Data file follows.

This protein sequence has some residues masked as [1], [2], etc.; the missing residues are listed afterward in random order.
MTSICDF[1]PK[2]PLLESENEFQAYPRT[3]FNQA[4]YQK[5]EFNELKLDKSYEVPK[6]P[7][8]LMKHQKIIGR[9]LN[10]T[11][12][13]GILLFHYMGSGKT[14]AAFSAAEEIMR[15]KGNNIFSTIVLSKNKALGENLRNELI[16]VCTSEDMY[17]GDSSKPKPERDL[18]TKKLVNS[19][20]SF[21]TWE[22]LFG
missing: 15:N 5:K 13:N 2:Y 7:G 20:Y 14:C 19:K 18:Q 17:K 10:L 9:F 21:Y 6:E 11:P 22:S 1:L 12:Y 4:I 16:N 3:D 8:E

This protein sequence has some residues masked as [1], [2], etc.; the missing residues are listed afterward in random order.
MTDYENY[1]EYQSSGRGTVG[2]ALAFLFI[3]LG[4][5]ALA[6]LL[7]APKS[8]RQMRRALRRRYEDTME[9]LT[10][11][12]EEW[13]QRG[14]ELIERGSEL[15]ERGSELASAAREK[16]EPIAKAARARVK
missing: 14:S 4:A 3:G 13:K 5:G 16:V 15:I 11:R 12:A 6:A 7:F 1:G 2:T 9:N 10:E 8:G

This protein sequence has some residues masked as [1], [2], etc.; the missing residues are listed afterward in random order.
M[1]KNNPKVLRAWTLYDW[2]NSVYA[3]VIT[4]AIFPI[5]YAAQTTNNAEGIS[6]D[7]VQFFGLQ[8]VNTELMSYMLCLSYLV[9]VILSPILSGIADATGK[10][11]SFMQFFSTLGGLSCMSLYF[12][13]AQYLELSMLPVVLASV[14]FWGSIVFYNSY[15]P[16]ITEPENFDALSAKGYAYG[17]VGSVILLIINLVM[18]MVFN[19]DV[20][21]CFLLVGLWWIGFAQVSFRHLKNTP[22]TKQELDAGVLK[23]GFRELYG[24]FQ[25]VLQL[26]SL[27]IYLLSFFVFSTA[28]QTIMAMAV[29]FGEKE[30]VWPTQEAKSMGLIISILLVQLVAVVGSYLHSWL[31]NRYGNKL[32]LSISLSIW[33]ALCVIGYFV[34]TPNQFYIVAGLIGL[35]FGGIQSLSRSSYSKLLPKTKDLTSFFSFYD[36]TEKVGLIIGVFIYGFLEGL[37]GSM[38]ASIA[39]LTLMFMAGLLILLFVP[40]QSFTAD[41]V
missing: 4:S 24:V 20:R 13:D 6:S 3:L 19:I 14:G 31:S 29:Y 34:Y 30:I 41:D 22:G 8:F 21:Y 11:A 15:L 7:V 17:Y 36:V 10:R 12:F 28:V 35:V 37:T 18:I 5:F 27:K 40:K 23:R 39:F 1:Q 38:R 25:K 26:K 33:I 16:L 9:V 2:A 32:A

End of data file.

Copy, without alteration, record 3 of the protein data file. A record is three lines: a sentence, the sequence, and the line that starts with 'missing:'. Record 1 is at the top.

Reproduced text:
This protein sequence has some residues masked as [1], [2], etc.; the missing residues are listed afterward in random order.
M[1]KNNPKVLRAWTLYDW[2]NSVYA[3]VIT[4]AIFPI[5]YAAQTTNNAEGIS[6]D[7]VQFFGLQ[8]VNTELMSYMLCLSYLV[9]VILSPILSGIADATGK[10][11]SFMQFFSTLGGLSCMSLYF[12][13]AQYLELSMLPVVLASV[14]FWGSIVFYNSY[15]P[16]ITEPENFDALSAKGYAYG[17]VGSVILLIINLVM[18]MVFN[19]DV[20][21]CFLLVGLWWIGFAQVSFRHLKNTP[22]TKQELDAGVLK[23]GFRELYG[24]FQ[25]VLQL[26]SL[27]IYLLSFFVFSTA[28]QTIMAMAV[29]FGEKE[30]VWPTQEAKSMGLIISILLVQLVAVVGSYLHSWL[31]NRYGNKL[32]LSISLSIW[33]ALCVIGYFV[34]TPNQFYIVAGLIGL[35]FGGIQSLSRSSYSKLLPKTKDLTSFFSFYD[36]TEKVGLIIGVFIYGFLEGL[37]GSM[38]ASIA[39]LTLMFMAGLLILLFVP[40]QSFTAD[41]V
missing: 4:S 24:V 20:R 13:D 6:S 3:L 19:I 14:G 31:S 29:Y 34:Y 30:I 41:D 22:G 8:F 21:Y 11:A 15:L 7:V 17:Y 36:V 10:R 12:F 28:V 35:V 37:T 18:I 5:F 27:K 40:K 23:R 39:F 1:Q 38:R 25:K 26:K 33:I 16:L 9:V 2:A 32:A